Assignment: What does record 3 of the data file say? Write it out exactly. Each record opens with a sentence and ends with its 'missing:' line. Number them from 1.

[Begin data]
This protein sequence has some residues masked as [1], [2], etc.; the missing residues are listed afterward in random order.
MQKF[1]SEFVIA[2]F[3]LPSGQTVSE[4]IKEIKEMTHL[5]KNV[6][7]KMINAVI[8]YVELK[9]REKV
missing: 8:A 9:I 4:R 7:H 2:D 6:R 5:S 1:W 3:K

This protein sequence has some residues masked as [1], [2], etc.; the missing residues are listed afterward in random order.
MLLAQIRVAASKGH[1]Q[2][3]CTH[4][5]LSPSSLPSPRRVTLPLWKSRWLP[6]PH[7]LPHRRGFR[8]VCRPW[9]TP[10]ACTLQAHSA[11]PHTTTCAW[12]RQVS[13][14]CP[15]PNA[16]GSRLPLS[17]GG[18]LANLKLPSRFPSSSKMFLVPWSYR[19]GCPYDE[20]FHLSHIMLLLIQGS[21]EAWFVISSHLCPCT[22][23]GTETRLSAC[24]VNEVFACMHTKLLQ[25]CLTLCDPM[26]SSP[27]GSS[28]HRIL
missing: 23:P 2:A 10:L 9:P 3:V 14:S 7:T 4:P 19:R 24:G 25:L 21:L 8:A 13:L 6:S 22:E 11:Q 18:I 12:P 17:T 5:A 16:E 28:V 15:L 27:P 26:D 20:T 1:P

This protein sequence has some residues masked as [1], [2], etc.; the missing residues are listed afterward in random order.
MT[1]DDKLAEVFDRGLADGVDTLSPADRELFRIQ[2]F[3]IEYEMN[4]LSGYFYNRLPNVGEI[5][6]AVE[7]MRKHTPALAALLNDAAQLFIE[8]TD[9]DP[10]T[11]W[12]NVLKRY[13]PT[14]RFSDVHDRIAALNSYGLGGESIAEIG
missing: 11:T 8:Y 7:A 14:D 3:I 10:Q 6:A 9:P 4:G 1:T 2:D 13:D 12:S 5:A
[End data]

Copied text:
This protein sequence has some residues masked as [1], [2], etc.; the missing residues are listed afterward in random order.
MT[1]DDKLAEVFDRGLADGVDTLSPADRELFRIQ[2]F[3]IEYEMN[4]LSGYFYNRLPNVGEI[5][6]AVE[7]MRKHTPALAALLNDAAQLFIE[8]TD[9]DP[10]T[11]W[12]NVLKRY[13]PT[14]RFSDVHDRIAALNSYGLGGESIAEIG
missing: 11:T 8:Y 7:A 14:D 3:I 10:Q 6:A 9:P 4:G 1:T 2:D 13:D 12:S 5:A